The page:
Importantly, if a person wants to lessen the time, they must be on ignition interlock, it is important to challenge the driver’s license revocation within sixty days of receiving notice of the revocation. This is called the implied consent process in which your DWI lawyer can file a petition for judicial review and try to get your revocation period reduced or eliminated. Besides winning your implied consent case, you must also obtain a dismissal or reduced offense in your DWI criminal case to obtain a lesser revocation period.

In some cases, the prosecution will file a motion asking the court for an aggravated (upward) sentencing departure. This means the prosecutor is asking the court to sentence you to a more severe prison sentence than what your offense calls for in the Minnesota Sentencing Guidelines. Any departure, mitigated or aggravated, is asking the court to sentence someone outside of what the sentencing guidelines provide.

In aggravated departures, the prosecution must provide reasonable notice to the defendant and court of the factors it intends to rely upon to support an aggravated departure. These factors include, but are not limited to, the alleged victim was particularly vulnerable due to age, infirmity, or reduced physical or mental capacity, which should have been known by the defendant. Other factors include if the alleged victim was treated with particular cruelty for which the defendant should be held responsible if the current offense is a criminal sexual conduct case and the alleged victim was injured.

Other aggravating factors include major economic offenses, identified as an illegal act or series of acts by using means of concealment or guile to obtain money or property, to avoid payment or loss of money or property. Two or more of these circumstances present: offense involved multiple victims or multiple incidents per victim; the offense involved an attempted or actual monetary loss substantially greater than the usual offense or substantially greater than the minimum loss; the offense involved a high degree of sophistication or planning or occurred over a lengthy period of time; the defendant used their position or status to facilitate the commission of the offense; the defendant had been involved in other similar conduct as evidenced by civil or administrative law proceedings.

Major controlled substance offenses can also be an aggravating factor. If two or more of these factors are present in the controlled substance crime: offense involved at least three separate transactions; attempted sale or transfer of controlled substances was in quantities substantially larger than for personal use; offense involved the manufacture of controlled substances for use by others; offender possessed a firearm; offender had a high position in a drug distribution hierarchy; offense involved a high degree of sophistication or occurred over a lengthy period of time; offender used their position of trust.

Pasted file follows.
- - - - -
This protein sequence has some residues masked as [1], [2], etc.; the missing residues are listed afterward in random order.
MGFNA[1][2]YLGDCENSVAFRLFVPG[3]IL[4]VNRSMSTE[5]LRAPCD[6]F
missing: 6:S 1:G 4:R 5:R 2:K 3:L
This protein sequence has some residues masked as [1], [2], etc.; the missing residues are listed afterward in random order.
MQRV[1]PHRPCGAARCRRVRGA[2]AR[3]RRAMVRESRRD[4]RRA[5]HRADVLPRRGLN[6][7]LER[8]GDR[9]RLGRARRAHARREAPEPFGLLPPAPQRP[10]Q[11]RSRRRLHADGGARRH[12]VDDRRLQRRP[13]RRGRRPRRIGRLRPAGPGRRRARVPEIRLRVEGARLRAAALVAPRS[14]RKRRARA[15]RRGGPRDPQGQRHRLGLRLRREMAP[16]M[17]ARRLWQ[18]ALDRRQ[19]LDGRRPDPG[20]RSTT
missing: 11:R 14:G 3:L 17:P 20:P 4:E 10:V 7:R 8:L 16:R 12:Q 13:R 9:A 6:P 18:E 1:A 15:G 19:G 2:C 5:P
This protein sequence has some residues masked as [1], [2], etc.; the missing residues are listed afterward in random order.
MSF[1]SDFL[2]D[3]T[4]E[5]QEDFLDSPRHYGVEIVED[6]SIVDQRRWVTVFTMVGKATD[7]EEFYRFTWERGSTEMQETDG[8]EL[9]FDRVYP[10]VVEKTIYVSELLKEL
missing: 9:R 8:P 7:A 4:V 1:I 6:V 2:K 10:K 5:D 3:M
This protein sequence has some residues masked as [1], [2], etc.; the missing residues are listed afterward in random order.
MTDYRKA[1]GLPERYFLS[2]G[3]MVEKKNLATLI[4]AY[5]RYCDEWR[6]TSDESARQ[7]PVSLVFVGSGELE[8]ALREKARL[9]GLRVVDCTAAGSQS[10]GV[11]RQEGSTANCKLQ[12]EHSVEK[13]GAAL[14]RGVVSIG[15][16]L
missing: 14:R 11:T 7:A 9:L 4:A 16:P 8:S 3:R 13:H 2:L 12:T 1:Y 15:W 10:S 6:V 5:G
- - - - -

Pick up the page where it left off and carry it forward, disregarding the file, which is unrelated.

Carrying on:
Other aggravating factors can include: defendant hired another person to commit the crime; the defendant is a dangerous offender (third violent crime); offender is a career offender; defendant part of a group of three or more people who all actively participated in the offense; offense committed in the presence of a child; offense committed in a location where the alleged victim had an expectation of privacy; among other factors.

If the prosecution is allowed to move forward with an aggravated departure, then the defense has a right to present evidence at a unitary or bifurcated trial on the issue. This part of the trial can also be in front of a judge or jury. Generally, the defense prefers a bifurcated trial, so that if they win, they do not have to go through that endeavor. And, if they lose, then it can be a separate trial focusing solely on aggravating factors.

In Minnesota, furnishing tobacco to a minor (person under 21 years old) is a petty misdemeanor for a first offense. A second offense or more within five years is a misdemeanor offense. Misdemeanors have a maximum punishment of up to ninety days in jail and a $1,000 fine. Importantly, Tobacco 21 is a law that went into effect on August 1, 2020. This made 21 the threshold age to sell or furnish tobacco to someone, raising the age from 18. Studies show that raising the age should reduce smoking and vaping in young people, since most adults started smoking before they turned 21.